Security Maturity Model: Practitioner’s Guide
The cybersecurity landscape is complex and ever-changing. Deciding where to focus security resources can be a challenge. Security maturity modeling provides a path for communicating with business stakeholders and a strategic step to attaining the necessary support to move forward with a comprehensive security roadmap. The Internet of Things (IoT) Security Maturity Model (SMM) builds on the concepts identified in the Industrial Internet Security Framework (IISF) and provides a path for IoT providers to understand where they need to be, make intelligent choices about which mechanisms to use and how to invest in the mechanisms to meet their needs. Cybersecurity experts representing the Industry IoT Consortium Security Working Group have developed the IoT SMM: Practitioner's Guide to extend the value of the SMM and assist stakeholders in the assessment process.
IoT SMM: Description And Intended Use White PaperThe IoT Security Maturity Model Description and Intended Use White Paper is intended for owners of IoT systems, decision makers, security leaders in various verticals, business risk managers, system integrators, architects, security assessors, analysts, policy and regulatory authorities, and other stakeholders. It provides an overview of the purpose and need and introduces the SMM model. This model enables stakeholders to make strategic decisions on where to invest to implement security practices appropriate to the needs and constraints of the specific IoT system. This document is followed by the SMM Practitioner's Guide which offers greater detail.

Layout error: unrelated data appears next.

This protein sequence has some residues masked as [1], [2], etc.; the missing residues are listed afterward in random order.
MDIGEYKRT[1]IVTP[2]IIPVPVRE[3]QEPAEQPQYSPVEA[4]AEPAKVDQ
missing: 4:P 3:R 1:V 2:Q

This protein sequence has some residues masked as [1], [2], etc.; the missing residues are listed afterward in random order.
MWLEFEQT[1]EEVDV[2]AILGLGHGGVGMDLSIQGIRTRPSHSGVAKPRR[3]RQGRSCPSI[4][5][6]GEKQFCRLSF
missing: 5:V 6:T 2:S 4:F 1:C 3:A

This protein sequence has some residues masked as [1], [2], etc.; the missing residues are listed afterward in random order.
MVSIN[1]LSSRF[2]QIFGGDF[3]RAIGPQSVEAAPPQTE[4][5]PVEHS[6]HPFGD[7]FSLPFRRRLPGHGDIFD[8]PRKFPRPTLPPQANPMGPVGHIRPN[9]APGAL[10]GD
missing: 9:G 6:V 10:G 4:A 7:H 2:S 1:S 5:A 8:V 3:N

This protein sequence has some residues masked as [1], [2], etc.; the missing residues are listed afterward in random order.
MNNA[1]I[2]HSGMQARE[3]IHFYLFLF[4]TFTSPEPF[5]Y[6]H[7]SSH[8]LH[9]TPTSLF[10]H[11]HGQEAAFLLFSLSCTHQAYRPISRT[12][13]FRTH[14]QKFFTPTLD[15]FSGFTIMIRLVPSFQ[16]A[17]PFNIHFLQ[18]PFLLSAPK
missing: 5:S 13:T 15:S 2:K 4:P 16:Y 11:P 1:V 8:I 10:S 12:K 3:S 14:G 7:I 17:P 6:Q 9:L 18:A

IoT SMM: Practitioner's guideThe Practitioner's Guide provides a pragmatic approach, enabling implementation teams to communicate an IoT system's current state of security through confident discussions with business stakeholders about the desired state of security maturity, where gaps exist and a roadmap for achieving their goal. The Practitioner's Guide describes how to reach a given security comprehensiveness for each security domain, subdomain and practice and can be extended to address specific industry or system scope needs. Various industry use case examples demonstrate how an organization might select a target state or evaluate a current state.
- Sandy Carielli - Entrust Datacard
- Matthew Eble - Praetorian
- Frederick Hirsch - Fujitsu
- Ekaterina Rudina - Kaspersky Lab
- Ron Zahavi - Microsoft Azure IoT
- James Clardy - Tata Consultancy Services / NetFoundry
- Marcellus Buchheit - Wibu-Systems
- Steve Clark - WISeKey